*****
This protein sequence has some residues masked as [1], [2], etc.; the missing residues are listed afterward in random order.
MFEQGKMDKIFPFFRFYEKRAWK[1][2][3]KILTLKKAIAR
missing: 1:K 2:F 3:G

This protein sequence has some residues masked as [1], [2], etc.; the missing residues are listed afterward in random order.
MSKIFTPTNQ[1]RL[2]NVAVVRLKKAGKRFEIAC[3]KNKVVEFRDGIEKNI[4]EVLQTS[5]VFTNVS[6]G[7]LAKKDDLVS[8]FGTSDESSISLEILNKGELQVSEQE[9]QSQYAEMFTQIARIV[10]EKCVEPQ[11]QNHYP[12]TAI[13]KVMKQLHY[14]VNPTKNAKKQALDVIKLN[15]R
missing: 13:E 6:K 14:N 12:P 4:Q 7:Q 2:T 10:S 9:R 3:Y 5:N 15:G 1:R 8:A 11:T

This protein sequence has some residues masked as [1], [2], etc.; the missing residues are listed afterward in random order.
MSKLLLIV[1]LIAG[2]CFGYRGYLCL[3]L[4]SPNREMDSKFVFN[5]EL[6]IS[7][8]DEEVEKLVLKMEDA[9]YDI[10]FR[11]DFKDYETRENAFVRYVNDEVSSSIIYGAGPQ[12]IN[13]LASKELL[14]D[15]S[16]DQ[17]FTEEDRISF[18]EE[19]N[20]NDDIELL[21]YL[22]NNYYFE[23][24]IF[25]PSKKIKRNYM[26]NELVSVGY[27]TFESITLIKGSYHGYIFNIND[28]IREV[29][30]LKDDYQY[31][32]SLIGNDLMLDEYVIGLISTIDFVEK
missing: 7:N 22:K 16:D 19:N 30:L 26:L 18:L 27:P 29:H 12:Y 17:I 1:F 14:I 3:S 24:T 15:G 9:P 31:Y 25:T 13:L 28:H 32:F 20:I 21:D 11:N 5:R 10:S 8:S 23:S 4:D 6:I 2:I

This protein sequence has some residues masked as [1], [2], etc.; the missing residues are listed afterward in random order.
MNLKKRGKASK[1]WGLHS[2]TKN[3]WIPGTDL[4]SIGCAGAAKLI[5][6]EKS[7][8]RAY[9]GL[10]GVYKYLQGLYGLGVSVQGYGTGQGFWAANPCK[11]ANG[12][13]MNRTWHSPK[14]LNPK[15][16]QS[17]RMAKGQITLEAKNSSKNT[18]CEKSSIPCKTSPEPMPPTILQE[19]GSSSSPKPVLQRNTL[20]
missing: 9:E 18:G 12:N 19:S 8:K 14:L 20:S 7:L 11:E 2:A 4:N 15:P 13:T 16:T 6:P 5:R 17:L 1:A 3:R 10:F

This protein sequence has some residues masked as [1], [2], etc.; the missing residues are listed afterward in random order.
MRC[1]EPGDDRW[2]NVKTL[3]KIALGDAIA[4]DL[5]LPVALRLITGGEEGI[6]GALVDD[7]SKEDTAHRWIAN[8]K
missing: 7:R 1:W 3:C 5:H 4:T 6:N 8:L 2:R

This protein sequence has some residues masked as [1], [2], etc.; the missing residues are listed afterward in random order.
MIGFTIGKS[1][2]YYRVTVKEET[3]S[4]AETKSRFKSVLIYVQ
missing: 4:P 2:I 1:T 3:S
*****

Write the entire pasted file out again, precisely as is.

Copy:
This protein sequence has some residues masked as [1], [2], etc.; the missing residues are listed afterward in random order.
MFEQGKMDKIFPFFRFYEKRAWK[1][2][3]KILTLKKAIAR
missing: 1:K 2:F 3:G

This protein sequence has some residues masked as [1], [2], etc.; the missing residues are listed afterward in random order.
MSKIFTPTNQ[1]RL[2]NVAVVRLKKAGKRFEIAC[3]KNKVVEFRDGIEKNI[4]EVLQTS[5]VFTNVS[6]G[7]LAKKDDLVS[8]FGTSDESSISLEILNKGELQVSEQE[9]QSQYAEMFTQIARIV[10]EKCVEPQ[11]QNHYP[12]TAI[13]KVMKQLHY[14]VNPTKNAKKQALDVIKLN[15]R
missing: 13:E 6:K 14:N 12:P 4:Q 7:Q 2:T 10:S 9:R 3:Y 5:N 15:G 1:R 8:A 11:T

This protein sequence has some residues masked as [1], [2], etc.; the missing residues are listed afterward in random order.
MSKLLLIV[1]LIAG[2]CFGYRGYLCL[3]L[4]SPNREMDSKFVFN[5]EL[6]IS[7][8]DEEVEKLVLKMEDA[9]YDI[10]FR[11]DFKDYETRENAFVRYVNDEVSSSIIYGAGPQ[12]IN[13]LASKELL[14]D[15]S[16]DQ[17]FTEEDRISF[18]EE[19]N[20]NDDIELL[21]YL[22]NNYYFE[23][24]IF[25]PSKKIKRNYM[26]NELVSVGY[27]TFESITLIKGSYHGYIFNIND[28]IREV[29][30]LKDDYQY[31][32]SLIGNDLMLDEYVIGLISTIDFVEK
missing: 7:N 22:K 16:D 19:N 30:L 26:L 18:L 27:P 29:H 12:Y 17:I 1:F 14:I 3:S 24:T 15:G 9:P 31:Y 25:T 13:L 28:H 32:F 20:I 21:D 11:N 5:R 10:S 8:S 23:S 4:D 6:I 2:I

This protein sequence has some residues masked as [1], [2], etc.; the missing residues are listed afterward in random order.
MNLKKRGKASK[1]WGLHS[2]TKN[3]WIPGTDL[4]SIGCAGAAKLI[5][6]EKS[7][8]RAY[9]GL[10]GVYKYLQGLYGLGVSVQGYGTGQGFWAANPCK[11]ANG[12][13]MNRTWHSPK[14]LNPK[15][16]QS[17]RMAKGQITLEAKNSSKNT[18]CEKSSIPCKTSPEPMPPTILQE[19]GSSSSPKPVLQRNTL[20]
missing: 9:E 18:G 12:N 19:S 8:K 14:L 20:S 7:L 11:E 2:A 4:N 15:P 13:T 16:T 6:P 5:R 17:L 1:A 3:R 10:F

This protein sequence has some residues masked as [1], [2], etc.; the missing residues are listed afterward in random order.
MRC[1]EPGDDRW[2]NVKTL[3]KIALGDAIA[4]DL[5]LPVALRLITGGEEGI[6]GALVDD[7]SKEDTAHRWIAN[8]K
missing: 7:R 1:W 3:C 5:H 4:T 6:N 8:L 2:R

This protein sequence has some residues masked as [1], [2], etc.; the missing residues are listed afterward in random order.
MIGFTIGKS[1][2]YYRVTVKEET[3]S[4]AETKSRFKSVLIYVQ
missing: 4:P 2:I 1:T 3:S